In her talk, Blackmore spoke of how she became interested in the paranormal and her own journey to skepticism. As an Oxford undergraduate she had an intense out-of-body experience that she was utterly unable to explain. This convinced her of the reality of the paranormal and she set about getting into psychical research in order to, as she puts it, “prove all those close-minded scientists wrong.” But the more research she did, the more she came to realise that there was no evidence whatsoever for any paranormal claims, and as a scientist she had to follow the evidence. I have huge admiration for someone who can change their entire worldview based on the evidence – I don’t know if I could do it myself, but it’s one of the reasons I respect Blackmore very much.

Thus concluded the first half. In the interval I was privileged to talk to Blackmore for a minute or so and thank her for inspiring me. I think she looked gratified! I also got to chat to Goldacre and watch his face when I turned up next to him wearing a Bad Science t-shirt. He was so impressed he took several pictures. I only live to bring joy into people’s lives, really…

The second half of the evening was dedicated to James Randi. Now I didn’t actually know much about Randi’s work, other than that he was a famous skeptic and magician who offered a million dollars to anyone who could prove, in a fair test, that they had some sort of paranormal ability. Randi is getting on a bit now, but he appears to be as sharp as ever, and incidentally has a wonderful beard worthy of Darwin! He spoke to us to begin with about what it means to be a conjurer – the most honest profession in the world, as he says, because it’s the only one where you know up front that you are being fooled. The conjurer comes on stage and says “I am going to trick you”, and you enjoy that very much.

In fact he tricked us quite impressively himself, as he moved away from the microphone half way through to demonstrate that it wasn’t even switched on, as he was using a radio mike. But of course everyone in the room just assumed that he was using the mike. And he also took off his glasses, and remarked that they actually didn’t have any frames in them, before pulling the real glasses out of his coat. Nobody had noticed, of course. And the point that Randi was making is that: no matter how skeptical you are, no matter how distrustful of information from various sources, your entire worldview is still based on assumptions, and they can easily be manipulated by a practiced hand.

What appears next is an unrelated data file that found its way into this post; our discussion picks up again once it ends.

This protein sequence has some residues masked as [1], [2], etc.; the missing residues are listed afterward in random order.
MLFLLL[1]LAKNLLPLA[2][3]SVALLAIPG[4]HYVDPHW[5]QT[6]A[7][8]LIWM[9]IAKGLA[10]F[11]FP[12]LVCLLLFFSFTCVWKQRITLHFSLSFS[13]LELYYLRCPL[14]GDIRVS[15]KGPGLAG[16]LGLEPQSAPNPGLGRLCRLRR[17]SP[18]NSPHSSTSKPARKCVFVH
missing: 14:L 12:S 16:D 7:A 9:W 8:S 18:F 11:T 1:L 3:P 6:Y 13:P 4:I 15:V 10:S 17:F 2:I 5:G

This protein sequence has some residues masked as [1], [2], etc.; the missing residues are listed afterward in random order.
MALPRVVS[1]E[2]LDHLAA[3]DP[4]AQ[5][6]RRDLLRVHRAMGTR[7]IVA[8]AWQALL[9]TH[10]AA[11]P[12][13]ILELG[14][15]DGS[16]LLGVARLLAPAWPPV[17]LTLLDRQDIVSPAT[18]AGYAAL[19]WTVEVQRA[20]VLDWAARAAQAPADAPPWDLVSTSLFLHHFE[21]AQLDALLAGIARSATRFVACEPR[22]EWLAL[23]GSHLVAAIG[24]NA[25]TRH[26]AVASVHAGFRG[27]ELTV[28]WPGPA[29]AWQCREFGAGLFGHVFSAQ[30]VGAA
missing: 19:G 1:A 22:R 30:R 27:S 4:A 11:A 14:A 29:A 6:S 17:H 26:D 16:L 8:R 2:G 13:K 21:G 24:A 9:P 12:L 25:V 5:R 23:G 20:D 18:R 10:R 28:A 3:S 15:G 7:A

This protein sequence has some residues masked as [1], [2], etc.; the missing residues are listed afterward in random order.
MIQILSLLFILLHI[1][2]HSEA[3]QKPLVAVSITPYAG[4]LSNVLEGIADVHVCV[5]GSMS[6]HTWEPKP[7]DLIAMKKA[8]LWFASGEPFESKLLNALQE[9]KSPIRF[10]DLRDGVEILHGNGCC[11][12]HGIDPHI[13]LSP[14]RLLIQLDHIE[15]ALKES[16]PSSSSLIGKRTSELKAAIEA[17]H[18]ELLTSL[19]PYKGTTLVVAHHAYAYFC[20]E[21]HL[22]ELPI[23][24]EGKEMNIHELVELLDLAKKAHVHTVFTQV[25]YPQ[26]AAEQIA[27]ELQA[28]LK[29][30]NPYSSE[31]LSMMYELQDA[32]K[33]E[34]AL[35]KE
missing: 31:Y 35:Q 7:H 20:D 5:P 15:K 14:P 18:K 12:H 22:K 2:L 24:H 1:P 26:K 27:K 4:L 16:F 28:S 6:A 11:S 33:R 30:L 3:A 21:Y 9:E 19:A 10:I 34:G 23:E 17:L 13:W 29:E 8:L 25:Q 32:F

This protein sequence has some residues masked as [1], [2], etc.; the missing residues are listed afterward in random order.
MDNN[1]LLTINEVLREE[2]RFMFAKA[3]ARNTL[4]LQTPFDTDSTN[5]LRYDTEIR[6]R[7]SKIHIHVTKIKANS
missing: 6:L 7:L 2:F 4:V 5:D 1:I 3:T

Randi finished with a couple of videos from the Tonight show with Johnny Carson, one showing the classic moment where he exposed evangelical preacher Peter Popoff by demonstrating that he was having instructions whispered into his ear by his wife the whole time; and one showing Randi performing ‘surgery’ on a willing volunteer to expose the fraudulent practice of fake surgeons in the Philippines who exploit desperate people by pretending to heal them. And he echoed the refrain that Goldacre had spoken earlier, which was that we can never win, and cited as examples that fact that Popoff made huge amounts of money last year, 20 years after being exposed on the Tonight show, and that all the phone calls to the show about the surgery clip had been the same question: where can I get one of those surgeons?

I thought the evening had been fantastic, but discussing it with my friends afterwards raised a few questions. It was a shame that there was no time for a Q&A session, for example. And all of the speakers spoke very well and were very interesting, but the amount of actual content in the talks was not particularly high. As one of my friends remarked, it almost came across as a back-slapping “aren’t we smarter than those credulous believers” type of gathering. I’m not sure I agree, but I do think that this is an important point that cannot be overstated. As Randi himself stated, we are not immune to being fooled ourselves! Although the need for community in skepticism is no different to the need for community in any group of people who believe similar things, I don’t think it should overshadow the great benefits that skepticism can bring – and if we are seen as being too cliquish and dismissive, then it very well might drive away the very people we want to attract.

Useful links

Skeptics in the Pub:
Conway Hall:
Chris French:
Richard Wiseman:
Simon Singh:
Susan Blackmore:
Ben Goldacre’s Bad Science website:
James Randi Educational Foundation (JREF):